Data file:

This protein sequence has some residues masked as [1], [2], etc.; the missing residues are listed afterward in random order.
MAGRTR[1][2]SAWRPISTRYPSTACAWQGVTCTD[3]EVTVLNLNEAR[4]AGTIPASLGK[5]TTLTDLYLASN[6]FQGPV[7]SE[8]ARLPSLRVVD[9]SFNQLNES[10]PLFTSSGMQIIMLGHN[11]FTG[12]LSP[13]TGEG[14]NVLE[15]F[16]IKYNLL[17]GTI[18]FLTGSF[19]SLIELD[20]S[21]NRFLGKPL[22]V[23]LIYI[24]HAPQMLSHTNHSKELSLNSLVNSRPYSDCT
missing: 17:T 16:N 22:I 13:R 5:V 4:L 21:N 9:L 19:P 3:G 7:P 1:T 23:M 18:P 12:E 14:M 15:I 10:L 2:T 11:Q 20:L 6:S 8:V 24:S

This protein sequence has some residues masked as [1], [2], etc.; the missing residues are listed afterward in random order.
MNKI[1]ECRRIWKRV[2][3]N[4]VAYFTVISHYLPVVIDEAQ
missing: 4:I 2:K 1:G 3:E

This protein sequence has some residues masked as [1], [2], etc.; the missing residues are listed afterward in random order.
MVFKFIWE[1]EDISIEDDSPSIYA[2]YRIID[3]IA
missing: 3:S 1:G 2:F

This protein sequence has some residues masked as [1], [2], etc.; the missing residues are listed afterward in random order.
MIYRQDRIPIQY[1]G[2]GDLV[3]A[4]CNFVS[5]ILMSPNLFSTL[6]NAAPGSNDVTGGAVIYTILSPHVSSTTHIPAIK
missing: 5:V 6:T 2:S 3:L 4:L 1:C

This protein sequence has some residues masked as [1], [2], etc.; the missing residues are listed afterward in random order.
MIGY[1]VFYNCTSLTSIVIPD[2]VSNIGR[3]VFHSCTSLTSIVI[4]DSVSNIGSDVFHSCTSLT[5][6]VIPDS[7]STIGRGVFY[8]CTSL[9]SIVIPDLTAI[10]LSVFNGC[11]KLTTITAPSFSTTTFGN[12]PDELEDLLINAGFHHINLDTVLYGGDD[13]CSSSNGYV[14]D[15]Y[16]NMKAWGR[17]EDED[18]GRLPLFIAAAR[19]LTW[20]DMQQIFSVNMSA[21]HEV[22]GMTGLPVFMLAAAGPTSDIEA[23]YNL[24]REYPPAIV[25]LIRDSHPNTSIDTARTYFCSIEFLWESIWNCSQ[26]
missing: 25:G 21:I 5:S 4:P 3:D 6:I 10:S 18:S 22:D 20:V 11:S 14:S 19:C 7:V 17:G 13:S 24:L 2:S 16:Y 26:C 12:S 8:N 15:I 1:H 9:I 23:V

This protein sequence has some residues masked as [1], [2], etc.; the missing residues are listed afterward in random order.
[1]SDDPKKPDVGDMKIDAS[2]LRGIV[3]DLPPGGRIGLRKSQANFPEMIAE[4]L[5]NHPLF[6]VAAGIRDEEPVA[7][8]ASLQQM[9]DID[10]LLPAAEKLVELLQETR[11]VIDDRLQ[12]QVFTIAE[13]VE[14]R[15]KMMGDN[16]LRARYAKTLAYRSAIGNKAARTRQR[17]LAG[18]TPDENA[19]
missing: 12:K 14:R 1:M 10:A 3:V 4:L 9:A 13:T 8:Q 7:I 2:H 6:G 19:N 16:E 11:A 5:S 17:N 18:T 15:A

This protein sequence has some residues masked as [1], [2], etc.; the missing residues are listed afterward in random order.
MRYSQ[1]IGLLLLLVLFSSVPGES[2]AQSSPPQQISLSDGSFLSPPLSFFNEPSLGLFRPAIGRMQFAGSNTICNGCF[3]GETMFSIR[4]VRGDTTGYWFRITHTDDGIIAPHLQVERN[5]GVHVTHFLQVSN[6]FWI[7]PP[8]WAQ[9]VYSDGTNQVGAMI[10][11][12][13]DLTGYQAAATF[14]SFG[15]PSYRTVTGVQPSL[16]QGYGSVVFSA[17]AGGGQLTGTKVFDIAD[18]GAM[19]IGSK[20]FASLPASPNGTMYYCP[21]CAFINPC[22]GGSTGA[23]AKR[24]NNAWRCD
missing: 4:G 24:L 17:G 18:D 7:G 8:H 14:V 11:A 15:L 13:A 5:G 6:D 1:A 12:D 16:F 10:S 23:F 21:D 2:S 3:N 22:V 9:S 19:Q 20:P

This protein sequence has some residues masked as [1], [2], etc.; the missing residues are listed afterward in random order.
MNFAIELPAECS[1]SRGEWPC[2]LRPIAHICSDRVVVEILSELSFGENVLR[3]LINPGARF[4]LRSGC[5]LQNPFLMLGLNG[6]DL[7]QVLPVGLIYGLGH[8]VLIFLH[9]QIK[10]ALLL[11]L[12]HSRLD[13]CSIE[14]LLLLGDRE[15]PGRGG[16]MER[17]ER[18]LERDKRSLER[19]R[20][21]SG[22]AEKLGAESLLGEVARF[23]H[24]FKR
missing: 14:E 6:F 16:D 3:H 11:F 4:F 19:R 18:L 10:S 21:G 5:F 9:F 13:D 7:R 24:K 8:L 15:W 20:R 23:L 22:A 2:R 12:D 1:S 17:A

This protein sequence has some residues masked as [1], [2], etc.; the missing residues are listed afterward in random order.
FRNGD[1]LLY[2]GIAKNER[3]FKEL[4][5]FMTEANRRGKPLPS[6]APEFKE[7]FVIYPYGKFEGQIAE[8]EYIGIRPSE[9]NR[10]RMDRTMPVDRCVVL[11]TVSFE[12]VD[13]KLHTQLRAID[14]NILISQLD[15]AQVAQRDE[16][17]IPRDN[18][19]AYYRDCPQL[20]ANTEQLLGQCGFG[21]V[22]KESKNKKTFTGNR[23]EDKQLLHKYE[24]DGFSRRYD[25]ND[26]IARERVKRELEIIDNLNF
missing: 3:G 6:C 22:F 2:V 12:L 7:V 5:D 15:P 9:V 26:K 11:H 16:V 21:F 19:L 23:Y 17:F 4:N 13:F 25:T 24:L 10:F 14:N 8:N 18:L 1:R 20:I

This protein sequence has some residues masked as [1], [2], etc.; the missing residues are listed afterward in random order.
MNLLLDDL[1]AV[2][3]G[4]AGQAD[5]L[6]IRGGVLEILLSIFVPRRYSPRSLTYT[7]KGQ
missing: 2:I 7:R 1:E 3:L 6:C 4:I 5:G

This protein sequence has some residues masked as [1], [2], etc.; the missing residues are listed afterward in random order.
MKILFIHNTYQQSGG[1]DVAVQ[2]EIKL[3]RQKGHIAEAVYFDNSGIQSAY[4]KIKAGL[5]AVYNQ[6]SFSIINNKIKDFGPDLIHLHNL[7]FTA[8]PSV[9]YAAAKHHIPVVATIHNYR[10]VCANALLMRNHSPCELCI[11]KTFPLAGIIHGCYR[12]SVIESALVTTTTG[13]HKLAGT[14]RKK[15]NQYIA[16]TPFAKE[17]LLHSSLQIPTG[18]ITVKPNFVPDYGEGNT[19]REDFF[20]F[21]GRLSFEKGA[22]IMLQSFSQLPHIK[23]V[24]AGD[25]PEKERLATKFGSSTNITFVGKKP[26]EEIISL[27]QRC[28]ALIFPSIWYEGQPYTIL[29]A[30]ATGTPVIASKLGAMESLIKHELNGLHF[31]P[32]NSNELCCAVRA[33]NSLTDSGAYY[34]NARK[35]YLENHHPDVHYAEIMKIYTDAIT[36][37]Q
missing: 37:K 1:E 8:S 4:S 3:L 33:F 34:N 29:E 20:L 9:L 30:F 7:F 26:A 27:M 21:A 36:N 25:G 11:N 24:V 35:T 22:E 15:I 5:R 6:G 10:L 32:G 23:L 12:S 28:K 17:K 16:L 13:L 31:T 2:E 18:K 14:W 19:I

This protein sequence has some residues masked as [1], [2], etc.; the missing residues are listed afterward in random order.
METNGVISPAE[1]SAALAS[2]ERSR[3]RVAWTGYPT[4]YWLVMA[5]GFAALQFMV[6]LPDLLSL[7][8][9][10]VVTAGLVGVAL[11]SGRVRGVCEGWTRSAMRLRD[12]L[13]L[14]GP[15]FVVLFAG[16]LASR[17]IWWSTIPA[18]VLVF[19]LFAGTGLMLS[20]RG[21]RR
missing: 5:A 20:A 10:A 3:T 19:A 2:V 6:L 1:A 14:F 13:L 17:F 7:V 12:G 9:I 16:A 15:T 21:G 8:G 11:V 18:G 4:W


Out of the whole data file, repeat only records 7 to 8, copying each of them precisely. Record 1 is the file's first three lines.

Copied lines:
This protein sequence has some residues masked as [1], [2], etc.; the missing residues are listed afterward in random order.
MRYSQ[1]IGLLLLLVLFSSVPGES[2]AQSSPPQQISLSDGSFLSPPLSFFNEPSLGLFRPAIGRMQFAGSNTICNGCF[3]GETMFSIR[4]VRGDTTGYWFRITHTDDGIIAPHLQVERN[5]GVHVTHFLQVSN[6]FWI[7]PP[8]WAQ[9]VYSDGTNQVGAMI[10][11][12][13]DLTGYQAAATF[14]SFG[15]PSYRTVTGVQPSL[16]QGYGSVVFSA[17]AGGGQLTGTKVFDIAD[18]GAM[19]IGSK[20]FASLPASPNGTMYYCP[21]CAFINPC[22]GGSTGA[23]AKR[24]NNAWRCD
missing: 4:G 24:L 17:G 18:D 7:G 8:H 14:V 11:A 15:L 13:A 5:G 6:D 1:A 12:D 16:F 10:S 23:F 21:D 2:S 3:N 22:V 9:S 19:Q 20:P

This protein sequence has some residues masked as [1], [2], etc.; the missing residues are listed afterward in random order.
MNFAIELPAECS[1]SRGEWPC[2]LRPIAHICSDRVVVEILSELSFGENVLR[3]LINPGARF[4]LRSGC[5]LQNPFLMLGLNG[6]DL[7]QVLPVGLIYGLGH[8]VLIFLH[9]QIK[10]ALLL[11]L[12]HSRLD[13]CSIE[14]LLLLGDRE[15]PGRGG[16]MER[17]ER[18]LERDKRSLER[19]R[20][21]SG[22]AEKLGAESLLGEVARF[23]H[24]FKR
missing: 14:E 6:F 16:D 3:H 11:F 4:F 19:R 18:L 10:S 21:G 5:F 9:F 13:D 7:R 24:K 8:L 15:W 20:R 23:L 22:A 2:R 12:D 1:S 17:A